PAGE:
The character of Mersault is the single most fascinating element of the novel. It is important to note that, although Mersault could be considered an outsider from society, he still maintains friendships and cares about what people think about him. He wants to impress his boss, he wants to marry his girlfriend for the sole purpose of making her happy, and he feels like crying when faced with the judgemental faces of everyone within the courtroom during his trial. He clearly feels emotion, but his approach to life is almost entirely apathetic and nihilistic. Thus, it is ironic that most readers will find him relatable in many ways. The faux pas committed by Mersault are often things that we wish we could get away with, but know would be met with derision and evolution into a societal outcast. Sometimes it is difficult to maintain a fake smile for an entire workday in order to please your colleagues. Perhaps death is not a sad event according to the philosophy by which you live your life. Often we crave being harshly honest and critical of other people’s decisions, opinions, or creative works. Unfortunately, society has a set of unspoken rules that deem it rude to live our lives according to the apathetic and critical philosophy that Mersault practices. It is important to express empathy lest we offend our peers and put ourselves in danger of being the target of their hatred. It is still possible to make friends with this philosophy, but the greater whole of society will view the apathetic individual as alien. Mersault eventually faces this reality in court when he discovers that the prosecution and jury have labelled him as a soulless monster, dehumanising him because of his apparent lack of emotion.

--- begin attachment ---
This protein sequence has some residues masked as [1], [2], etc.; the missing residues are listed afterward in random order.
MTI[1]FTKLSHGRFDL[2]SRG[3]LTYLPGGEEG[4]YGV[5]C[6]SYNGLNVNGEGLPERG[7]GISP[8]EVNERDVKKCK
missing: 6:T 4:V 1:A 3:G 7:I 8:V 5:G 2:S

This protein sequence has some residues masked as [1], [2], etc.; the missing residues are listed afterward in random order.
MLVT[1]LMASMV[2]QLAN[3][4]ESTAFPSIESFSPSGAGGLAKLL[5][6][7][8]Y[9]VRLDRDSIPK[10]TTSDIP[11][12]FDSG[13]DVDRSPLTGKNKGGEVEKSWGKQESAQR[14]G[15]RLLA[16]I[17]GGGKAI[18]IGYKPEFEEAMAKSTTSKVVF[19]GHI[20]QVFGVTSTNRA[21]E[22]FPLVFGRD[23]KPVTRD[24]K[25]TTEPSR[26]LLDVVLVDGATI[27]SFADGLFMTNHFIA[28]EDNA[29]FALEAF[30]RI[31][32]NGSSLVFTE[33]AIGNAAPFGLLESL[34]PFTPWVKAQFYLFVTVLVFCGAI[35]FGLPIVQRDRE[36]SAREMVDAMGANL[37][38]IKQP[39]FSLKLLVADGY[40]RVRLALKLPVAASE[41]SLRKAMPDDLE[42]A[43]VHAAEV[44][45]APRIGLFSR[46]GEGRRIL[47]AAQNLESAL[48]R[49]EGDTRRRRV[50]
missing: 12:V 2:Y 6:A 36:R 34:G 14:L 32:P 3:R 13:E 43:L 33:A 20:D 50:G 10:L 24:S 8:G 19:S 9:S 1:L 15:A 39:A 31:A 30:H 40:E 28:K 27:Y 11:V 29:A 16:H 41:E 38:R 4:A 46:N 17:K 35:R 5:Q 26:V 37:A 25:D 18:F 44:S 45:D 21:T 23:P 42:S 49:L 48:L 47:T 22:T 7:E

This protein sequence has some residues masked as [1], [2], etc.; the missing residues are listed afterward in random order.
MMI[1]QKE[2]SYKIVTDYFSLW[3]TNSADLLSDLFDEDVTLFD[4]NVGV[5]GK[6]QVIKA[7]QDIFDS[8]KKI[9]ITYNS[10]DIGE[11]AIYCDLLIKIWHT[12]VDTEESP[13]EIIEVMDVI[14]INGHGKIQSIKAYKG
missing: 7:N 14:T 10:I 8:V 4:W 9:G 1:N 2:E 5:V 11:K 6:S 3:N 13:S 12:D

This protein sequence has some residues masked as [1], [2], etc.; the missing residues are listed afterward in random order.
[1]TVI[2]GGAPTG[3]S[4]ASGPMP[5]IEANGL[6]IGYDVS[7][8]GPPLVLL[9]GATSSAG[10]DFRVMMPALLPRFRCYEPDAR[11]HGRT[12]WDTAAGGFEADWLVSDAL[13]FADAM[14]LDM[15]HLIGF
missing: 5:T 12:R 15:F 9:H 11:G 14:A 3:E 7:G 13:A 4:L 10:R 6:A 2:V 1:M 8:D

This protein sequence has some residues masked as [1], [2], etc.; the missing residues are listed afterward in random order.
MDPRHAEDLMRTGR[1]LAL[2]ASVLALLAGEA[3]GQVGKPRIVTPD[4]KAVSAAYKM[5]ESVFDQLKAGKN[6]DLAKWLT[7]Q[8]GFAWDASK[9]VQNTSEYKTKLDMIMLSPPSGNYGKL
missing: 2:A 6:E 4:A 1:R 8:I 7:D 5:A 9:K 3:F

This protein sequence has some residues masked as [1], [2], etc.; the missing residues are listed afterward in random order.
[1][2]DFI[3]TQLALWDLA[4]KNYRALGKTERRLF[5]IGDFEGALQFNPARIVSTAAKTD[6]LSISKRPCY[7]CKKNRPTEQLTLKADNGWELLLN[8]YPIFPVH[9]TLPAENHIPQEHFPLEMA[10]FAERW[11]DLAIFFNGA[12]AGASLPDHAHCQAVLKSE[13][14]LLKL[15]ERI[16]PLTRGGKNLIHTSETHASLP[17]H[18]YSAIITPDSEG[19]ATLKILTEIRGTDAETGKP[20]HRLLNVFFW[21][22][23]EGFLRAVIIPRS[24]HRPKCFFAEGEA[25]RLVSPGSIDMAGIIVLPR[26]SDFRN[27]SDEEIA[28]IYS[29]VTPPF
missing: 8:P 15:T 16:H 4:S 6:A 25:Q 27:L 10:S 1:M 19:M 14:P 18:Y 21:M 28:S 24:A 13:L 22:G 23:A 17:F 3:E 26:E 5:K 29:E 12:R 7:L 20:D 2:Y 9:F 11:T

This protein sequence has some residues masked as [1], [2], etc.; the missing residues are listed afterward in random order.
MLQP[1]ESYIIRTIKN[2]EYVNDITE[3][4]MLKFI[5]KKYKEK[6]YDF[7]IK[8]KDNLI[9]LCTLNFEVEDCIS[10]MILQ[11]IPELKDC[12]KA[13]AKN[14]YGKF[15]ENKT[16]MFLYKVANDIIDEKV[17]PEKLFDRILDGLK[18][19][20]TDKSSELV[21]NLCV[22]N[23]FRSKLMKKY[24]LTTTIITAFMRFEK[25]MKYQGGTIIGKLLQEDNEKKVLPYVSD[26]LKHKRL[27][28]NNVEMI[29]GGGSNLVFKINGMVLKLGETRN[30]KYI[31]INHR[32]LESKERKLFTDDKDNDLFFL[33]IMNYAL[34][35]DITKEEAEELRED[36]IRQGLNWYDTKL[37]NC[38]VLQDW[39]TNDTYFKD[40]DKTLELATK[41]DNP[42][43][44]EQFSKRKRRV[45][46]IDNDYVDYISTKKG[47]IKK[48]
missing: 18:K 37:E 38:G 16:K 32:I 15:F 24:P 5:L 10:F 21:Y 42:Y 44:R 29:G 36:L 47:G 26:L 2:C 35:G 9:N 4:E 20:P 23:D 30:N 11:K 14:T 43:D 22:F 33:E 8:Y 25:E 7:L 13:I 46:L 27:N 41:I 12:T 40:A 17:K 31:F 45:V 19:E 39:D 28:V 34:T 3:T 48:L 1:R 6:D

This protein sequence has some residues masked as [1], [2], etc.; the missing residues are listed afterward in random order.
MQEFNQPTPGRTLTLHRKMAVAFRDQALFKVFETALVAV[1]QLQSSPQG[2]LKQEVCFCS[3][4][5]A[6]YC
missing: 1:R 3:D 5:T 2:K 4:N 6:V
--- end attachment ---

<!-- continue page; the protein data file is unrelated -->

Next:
The crux of the problem within the novella is that Mersault was sentenced to death on the grounds of lacking a soul. The murder was merely the mechanism by which his death sentence was allowed to be carried out. In 1955, Camus wrote: